Evaluation of the Antipsychotic Efficacy of Cannabidiol in Acute Schizophrenic Psychosis (CBD-CT1)

U

University of Cologne

Status and phase

Completed
Phase 2

Conditions

Schizophrenia

Treatments

Drug: Amisulpride
Drug: Cannabidiol

Study type

Interventional

Funder types

Other

Identifiers

NCT00628290
CBD-CT1
SMRI Grant ID: 00-093

Details and patient eligibility

About

A controlled, randomized study on the treatment of schizophrenic psychosis with cannabidiol, a phytocannabinoid is performed. This approach is based upon recent findings indicating that the human endogenous cannabinoid system is significantly involved in the pathogenesis of schizophrenia. Our group has shown, for example, that Δ9-tetrahydrocannabinol (Δ9-THC) is able to provoke schizophrenia-like psychotic symptoms in healthy volunteers. This, as well as the capability of Δ9-THC to exacerbate productive psychotic symptoms in schizophrenic patients, has recently been confirmed by others. Furthermore, we found that the en-dogenous brain constituent anandamide, an endogenous Δ9-THC agonist, is significantly elevated in the CSF of schizophrenic patients. Cannabinergic substances such as anandamide may enhance dopaminergic neurotrans-mission by increasing dopamine turnover. They may also influence the onset or course of schizophrenia by as yet unidentified mechanisms We seek to investigate the efficacy of cannabidiol in the treatment of schizophrenic and schizophreniform psy-choses, because there is evidence that CB1 antagonists such as SR141716 and cannabidiol have antipsychotic effects comparable to those of classic neuroleptic drugs. Furthermore, cannabidiol is well tolerated showing few side effects in humans. Cannabidiol may serve as an antipsychotic medication that is not primarily based upon an antidopaminergic but upon different mechanisms, especially anticannabinergic ones. It may therefore be an effec-tive medication in at least a subgroup of schizophrenic and schizophreniform patients and may be expected to show additional anxiolytic effects and only minor side effects. The control condition in this parallel design will be an established neuroleptic treatment with amisulpride that is primarely an antidopaminergic drug. Thus, we will study not only the antipsychotic efficacy of cannabidiol, but we will also compare the effects of both treatment strategies on side effects and neuropsychological functioning.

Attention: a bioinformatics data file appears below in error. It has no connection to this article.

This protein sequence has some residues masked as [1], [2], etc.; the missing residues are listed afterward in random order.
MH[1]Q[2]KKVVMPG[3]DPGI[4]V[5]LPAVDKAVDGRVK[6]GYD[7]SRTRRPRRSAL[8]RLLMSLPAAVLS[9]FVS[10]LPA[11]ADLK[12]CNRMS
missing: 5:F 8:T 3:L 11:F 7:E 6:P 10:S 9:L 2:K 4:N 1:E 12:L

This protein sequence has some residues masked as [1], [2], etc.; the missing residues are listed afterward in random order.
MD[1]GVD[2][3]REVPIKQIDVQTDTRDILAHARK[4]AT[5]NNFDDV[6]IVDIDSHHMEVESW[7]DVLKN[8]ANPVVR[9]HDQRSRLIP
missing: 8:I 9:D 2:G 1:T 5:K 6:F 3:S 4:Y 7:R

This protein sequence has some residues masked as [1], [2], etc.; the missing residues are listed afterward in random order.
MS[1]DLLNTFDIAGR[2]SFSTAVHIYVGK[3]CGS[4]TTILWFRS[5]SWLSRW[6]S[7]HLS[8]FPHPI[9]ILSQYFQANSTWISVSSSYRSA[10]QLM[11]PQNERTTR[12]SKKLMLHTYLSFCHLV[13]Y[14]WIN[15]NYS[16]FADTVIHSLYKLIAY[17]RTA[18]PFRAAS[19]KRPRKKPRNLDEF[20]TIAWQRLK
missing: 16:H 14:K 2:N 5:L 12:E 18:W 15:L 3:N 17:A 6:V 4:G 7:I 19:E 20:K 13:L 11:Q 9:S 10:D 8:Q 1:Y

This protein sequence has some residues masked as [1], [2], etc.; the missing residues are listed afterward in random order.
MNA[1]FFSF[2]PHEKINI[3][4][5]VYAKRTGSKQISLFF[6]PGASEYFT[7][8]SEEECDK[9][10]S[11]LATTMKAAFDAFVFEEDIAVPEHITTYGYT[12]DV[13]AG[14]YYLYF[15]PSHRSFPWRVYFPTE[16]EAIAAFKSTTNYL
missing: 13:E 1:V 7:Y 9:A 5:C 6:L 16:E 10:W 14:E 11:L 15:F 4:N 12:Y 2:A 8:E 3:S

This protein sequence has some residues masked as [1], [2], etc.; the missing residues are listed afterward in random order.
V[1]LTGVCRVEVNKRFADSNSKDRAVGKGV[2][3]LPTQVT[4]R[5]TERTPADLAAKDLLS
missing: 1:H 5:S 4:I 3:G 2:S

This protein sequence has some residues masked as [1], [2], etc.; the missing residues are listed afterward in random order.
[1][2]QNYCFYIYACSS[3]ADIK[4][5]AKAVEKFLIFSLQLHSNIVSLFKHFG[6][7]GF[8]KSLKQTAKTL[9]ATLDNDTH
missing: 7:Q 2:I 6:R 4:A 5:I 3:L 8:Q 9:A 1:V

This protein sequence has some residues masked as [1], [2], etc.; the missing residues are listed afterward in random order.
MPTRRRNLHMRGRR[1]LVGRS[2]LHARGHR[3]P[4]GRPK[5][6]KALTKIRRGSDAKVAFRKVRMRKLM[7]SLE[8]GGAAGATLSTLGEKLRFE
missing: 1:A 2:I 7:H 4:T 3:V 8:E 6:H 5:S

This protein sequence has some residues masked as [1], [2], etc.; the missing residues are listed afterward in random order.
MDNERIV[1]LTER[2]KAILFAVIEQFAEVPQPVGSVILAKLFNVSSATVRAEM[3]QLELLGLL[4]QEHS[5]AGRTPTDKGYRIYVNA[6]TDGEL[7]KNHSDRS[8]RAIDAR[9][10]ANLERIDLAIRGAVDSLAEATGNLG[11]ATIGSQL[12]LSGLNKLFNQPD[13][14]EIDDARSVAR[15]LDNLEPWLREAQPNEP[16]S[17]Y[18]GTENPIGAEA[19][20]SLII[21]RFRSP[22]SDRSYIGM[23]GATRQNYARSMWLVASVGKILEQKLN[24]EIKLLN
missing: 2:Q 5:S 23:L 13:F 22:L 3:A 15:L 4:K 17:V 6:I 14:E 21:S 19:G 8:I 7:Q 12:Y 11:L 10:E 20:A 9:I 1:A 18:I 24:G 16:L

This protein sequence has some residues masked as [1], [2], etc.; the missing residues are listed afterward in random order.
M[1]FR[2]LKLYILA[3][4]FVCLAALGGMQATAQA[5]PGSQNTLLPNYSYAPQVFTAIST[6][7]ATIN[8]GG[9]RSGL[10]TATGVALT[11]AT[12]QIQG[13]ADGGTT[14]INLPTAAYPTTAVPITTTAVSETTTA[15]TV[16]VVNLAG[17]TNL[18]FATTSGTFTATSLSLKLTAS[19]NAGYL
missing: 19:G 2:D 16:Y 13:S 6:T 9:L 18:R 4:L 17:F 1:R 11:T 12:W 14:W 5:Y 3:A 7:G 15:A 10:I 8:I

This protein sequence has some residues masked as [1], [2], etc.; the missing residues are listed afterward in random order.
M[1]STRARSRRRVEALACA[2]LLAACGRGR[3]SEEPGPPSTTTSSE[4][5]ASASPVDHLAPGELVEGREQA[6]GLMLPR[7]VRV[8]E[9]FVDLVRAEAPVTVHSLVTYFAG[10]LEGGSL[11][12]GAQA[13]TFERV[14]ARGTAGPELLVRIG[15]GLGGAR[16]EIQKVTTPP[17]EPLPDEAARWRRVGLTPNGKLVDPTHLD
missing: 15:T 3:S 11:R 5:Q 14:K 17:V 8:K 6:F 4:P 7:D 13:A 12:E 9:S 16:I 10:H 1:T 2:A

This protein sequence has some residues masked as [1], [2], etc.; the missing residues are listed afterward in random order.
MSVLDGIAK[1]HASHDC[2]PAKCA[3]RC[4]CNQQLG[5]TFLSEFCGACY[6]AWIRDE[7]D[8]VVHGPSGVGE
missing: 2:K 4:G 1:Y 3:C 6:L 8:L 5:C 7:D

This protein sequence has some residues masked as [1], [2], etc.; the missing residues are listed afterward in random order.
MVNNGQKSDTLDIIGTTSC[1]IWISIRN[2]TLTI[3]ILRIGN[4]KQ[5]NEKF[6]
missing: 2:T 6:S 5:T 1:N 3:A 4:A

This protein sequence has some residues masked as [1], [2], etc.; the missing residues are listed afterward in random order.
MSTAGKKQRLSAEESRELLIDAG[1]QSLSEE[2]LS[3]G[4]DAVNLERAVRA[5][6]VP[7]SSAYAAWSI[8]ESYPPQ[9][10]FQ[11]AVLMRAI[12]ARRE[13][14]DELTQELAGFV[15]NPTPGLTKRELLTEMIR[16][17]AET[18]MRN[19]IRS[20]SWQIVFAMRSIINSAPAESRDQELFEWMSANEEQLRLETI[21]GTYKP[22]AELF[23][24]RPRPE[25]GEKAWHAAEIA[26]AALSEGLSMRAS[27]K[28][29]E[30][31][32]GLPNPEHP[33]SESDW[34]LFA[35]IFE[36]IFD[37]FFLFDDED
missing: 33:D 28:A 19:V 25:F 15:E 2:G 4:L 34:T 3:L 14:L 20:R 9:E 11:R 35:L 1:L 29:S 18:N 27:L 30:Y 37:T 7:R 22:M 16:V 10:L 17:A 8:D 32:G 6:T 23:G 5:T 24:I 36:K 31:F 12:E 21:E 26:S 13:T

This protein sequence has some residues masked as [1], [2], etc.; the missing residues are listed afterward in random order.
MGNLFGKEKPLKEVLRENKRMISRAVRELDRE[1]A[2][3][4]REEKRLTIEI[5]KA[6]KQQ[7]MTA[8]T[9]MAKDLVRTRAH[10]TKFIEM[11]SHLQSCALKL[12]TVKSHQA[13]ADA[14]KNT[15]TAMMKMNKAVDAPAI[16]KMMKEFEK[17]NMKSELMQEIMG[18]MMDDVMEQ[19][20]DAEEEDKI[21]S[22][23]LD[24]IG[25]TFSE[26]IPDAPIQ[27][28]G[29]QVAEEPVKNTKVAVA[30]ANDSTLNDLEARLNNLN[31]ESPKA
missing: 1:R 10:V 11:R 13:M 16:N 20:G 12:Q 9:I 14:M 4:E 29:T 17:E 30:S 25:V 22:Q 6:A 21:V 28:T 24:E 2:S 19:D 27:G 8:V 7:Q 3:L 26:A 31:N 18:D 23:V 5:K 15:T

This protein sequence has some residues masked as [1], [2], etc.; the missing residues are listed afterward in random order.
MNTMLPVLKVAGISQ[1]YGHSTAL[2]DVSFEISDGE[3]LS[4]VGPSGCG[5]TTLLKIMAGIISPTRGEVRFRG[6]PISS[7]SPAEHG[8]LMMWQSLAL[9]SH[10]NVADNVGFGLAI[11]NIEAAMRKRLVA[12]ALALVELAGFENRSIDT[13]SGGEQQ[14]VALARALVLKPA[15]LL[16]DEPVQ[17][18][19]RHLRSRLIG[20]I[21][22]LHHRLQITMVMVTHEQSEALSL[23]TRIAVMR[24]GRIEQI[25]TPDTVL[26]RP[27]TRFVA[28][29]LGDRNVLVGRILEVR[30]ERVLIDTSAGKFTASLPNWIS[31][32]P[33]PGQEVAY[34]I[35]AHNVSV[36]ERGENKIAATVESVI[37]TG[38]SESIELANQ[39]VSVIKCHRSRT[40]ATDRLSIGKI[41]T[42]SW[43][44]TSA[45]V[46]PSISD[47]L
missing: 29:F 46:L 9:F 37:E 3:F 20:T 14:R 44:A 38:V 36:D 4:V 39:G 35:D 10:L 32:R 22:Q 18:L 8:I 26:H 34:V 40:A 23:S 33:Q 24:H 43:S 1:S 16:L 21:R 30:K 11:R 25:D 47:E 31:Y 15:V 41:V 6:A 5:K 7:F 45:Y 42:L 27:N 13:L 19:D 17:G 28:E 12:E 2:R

Enrollment

42 estimated patients

Sex

All

Ages

18 to 65 years old

Volunteers

No Healthy Volunteers

Inclusion criteria

  • Clinical diagnosis of schizophrenia or schizophreniform psychosis according to DSM-IV.
  • BPRS score >36 and BPRS psychosis cluster > 12.
  • Ability to provide written informed consent.
  • Participants are required an adequate contraception.

Exclusion criteria

  • Any severe neurological or somatic disorder.
  • Other psychiatric disorders including addictive disorders.
  • Positive urine drug screening for any compound except benzodiazepines.
  • No pregnancy or breast feeding.

Trial design

Primary purpose

Treatment

Allocation

Randomized

Interventional model

Parallel Assignment

Masking

Quadruple Blind

42 participants in 2 patient groups

1
Experimental group
Treatment:
Drug: Cannabidiol
2
Active Comparator group
Treatment:
Drug: Amisulpride

Trial contacts and locations

0

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Data sourced from clinicaltrials.gov

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